Various data structures can be used to implement the methodologies discussed above. Following is a detailed discussion of data structures and the implementation of data structures, mapping, assembly and various applications of the one-sample sequencing approach and the two-sample sequencing approach. The various data structures can include and/or employ sequences that can be organized in the data structure, where the sequences can be available in two formats, base-only and base-and-quality. Each base of a sequence in the base-only format belongs to an alphabet such as {A, T, G, C, N} for DNA, or {A,U,G,C,N} for RNA where N means a given base has not been determined by sequencing method Each base of a sequence in the base-and-quality format is a pair (b,qi) where b is in an alphabet {A, T, G, C, N} for DNA, or {A,U,G,C,N} for RNA and qi where i=1 to sequence size are the probabilities of error (using next generation sequencing, the probability that a given base is determined incorrectly).

In various aspects, the number of reference sequences (e.g. host sequences) are several orders of magnitude greater than the number of unidentified sequences. In various non-limiting examples, the reference sequence can be present in a proportion on the order of 105, 106, 107, 108, 109, or 1010 greater than the non-reference sequence. The number of sequences of reference sequence and non-reference sequences in the data structure can thus be chosen to have multiple non-reference sequences in a given sample.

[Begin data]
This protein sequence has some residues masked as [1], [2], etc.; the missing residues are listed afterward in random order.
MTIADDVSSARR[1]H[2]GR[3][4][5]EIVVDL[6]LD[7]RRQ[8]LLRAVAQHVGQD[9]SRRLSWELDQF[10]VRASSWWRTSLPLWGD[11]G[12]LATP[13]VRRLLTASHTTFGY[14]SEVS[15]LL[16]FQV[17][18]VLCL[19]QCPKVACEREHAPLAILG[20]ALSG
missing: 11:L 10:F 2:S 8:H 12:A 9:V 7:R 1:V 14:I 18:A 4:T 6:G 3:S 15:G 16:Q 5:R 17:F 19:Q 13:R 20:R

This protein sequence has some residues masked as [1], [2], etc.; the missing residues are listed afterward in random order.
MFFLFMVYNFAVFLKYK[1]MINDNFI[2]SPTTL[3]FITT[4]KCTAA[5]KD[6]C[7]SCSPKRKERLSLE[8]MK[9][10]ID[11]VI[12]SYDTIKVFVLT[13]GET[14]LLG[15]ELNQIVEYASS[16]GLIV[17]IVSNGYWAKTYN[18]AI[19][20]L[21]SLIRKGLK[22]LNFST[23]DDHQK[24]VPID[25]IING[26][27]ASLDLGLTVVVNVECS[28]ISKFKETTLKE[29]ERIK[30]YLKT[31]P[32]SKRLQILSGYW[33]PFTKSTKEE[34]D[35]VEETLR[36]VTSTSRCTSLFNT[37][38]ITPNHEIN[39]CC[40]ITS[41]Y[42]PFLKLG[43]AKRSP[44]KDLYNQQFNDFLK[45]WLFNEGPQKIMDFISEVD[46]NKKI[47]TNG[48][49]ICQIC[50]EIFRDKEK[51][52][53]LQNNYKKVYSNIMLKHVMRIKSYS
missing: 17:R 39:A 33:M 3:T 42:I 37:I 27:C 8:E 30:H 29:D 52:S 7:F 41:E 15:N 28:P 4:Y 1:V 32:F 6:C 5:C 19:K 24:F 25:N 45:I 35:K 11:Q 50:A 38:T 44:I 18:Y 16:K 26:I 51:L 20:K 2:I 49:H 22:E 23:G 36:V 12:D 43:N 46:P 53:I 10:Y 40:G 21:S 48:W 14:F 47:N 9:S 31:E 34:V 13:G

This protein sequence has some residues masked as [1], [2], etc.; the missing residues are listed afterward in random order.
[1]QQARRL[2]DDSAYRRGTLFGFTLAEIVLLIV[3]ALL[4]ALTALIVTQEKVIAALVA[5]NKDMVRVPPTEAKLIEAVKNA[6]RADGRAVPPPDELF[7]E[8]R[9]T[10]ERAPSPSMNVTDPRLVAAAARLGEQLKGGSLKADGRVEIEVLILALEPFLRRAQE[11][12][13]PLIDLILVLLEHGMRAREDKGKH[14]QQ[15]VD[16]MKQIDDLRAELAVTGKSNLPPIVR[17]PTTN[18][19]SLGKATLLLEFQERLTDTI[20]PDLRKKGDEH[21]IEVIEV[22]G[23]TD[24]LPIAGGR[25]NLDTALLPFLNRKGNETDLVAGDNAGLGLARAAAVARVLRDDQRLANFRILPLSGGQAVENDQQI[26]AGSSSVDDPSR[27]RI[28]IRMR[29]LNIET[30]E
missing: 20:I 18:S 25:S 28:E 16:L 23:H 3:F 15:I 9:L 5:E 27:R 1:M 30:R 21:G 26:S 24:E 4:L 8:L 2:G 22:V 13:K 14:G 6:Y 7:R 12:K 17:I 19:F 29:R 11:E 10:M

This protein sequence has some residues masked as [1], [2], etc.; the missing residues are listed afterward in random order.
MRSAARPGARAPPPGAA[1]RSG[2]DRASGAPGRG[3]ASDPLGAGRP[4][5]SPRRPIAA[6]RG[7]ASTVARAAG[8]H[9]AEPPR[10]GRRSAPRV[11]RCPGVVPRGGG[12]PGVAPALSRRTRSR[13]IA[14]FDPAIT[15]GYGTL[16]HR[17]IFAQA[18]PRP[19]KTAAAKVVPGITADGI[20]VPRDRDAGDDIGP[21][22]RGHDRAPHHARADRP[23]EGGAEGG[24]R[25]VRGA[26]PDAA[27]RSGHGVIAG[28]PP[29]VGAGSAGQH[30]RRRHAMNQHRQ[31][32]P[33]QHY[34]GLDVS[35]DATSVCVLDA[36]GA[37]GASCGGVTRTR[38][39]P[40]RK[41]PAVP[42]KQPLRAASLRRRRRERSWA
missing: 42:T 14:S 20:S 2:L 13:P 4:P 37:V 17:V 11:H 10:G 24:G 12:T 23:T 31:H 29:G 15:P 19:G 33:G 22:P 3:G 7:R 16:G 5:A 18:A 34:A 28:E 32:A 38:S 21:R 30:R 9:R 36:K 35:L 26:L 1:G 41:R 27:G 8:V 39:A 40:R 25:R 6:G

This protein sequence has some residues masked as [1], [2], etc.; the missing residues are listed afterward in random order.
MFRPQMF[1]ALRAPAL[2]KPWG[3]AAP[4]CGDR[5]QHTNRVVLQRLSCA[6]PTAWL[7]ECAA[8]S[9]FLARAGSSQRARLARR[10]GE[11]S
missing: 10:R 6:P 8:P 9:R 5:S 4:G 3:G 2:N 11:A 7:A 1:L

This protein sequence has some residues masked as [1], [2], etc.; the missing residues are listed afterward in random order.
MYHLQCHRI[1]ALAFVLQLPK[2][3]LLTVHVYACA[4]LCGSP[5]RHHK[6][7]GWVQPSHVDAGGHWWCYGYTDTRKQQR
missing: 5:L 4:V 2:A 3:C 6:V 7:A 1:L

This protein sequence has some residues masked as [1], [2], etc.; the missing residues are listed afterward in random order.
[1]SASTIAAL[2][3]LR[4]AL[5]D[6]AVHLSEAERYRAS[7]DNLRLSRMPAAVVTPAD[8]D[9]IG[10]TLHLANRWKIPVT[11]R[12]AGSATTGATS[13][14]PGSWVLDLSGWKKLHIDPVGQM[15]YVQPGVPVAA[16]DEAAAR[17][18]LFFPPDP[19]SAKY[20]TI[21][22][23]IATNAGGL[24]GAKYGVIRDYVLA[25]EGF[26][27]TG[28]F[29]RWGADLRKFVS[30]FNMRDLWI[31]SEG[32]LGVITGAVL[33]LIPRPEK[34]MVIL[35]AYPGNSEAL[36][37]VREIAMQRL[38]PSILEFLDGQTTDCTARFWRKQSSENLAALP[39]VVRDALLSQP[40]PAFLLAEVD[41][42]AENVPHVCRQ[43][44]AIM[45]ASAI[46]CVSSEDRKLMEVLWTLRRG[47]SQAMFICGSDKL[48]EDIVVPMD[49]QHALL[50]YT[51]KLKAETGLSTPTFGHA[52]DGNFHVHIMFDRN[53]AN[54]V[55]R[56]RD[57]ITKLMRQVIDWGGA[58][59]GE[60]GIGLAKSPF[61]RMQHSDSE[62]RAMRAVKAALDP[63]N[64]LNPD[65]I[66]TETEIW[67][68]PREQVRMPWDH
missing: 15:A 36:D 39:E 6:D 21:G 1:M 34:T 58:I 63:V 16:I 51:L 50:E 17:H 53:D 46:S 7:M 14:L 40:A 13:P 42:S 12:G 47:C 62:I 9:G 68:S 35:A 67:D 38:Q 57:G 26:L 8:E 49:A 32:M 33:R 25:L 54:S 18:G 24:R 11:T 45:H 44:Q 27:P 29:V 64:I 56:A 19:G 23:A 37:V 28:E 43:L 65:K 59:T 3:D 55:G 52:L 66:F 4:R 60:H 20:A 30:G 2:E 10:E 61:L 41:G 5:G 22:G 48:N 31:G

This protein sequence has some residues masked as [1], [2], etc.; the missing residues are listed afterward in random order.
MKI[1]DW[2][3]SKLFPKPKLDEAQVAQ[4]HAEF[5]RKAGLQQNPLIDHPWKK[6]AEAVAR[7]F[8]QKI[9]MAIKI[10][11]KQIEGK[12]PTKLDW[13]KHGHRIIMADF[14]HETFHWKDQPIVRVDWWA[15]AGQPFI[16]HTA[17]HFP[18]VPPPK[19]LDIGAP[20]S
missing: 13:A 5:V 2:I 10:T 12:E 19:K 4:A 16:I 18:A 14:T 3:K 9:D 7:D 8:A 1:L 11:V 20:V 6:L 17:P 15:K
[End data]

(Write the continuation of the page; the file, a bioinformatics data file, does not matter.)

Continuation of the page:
In one non-limiting example, in the case of a virus infecting a host, a virus with a 10 kb genome is integrated entirely into a single chromosome location in all cells in the affected human tissue (sample one). The human haploid genome is 3.2 Gb, so each human cell has approximately 6.4 Gb genomic material. If DNA is obtained from these cells, the virus DNA represents approximately six orders of magnitude less than of the DNA obtained from the human. If short sequences are randomly generated from the sample, then 1 of every 1 million reads should be the virus DNA. Thus in this scenario the theoretical minimum of sequencing information that is required is 1 million sequences.

In various aspects, the size of the obtained sequences can determine the total amount of sequencing data. If the sequences are each on average 50 bases in length, then 106 sequences represents 50 Mb of sequence information. If the length of the sequences is 36 bases, then 106 sequences represents 36 Mb of sequencing data. If this single detected sequence is different from all sequences (in this case host sequences) in the reference sequences in a second data set (e.g. partial or entire human genome) by 1 or more bases (mismatches include substitutions, insertions or deletions in any position and in any combination), then the described method would identify the sequence as is characteristic of sample one (i.e. or non-host nucleic acid sequence) and use the sequence in conjunction with a search algorithm to find a known homologous sequence and a potential identity of the non-reference DNA. In most cases, selecting the average number of non-reference sequences to be one is not preferred, so the number of non-reference sequences likely to be identified can be increased by increasing the number of reference sequences that are entered into the data structure.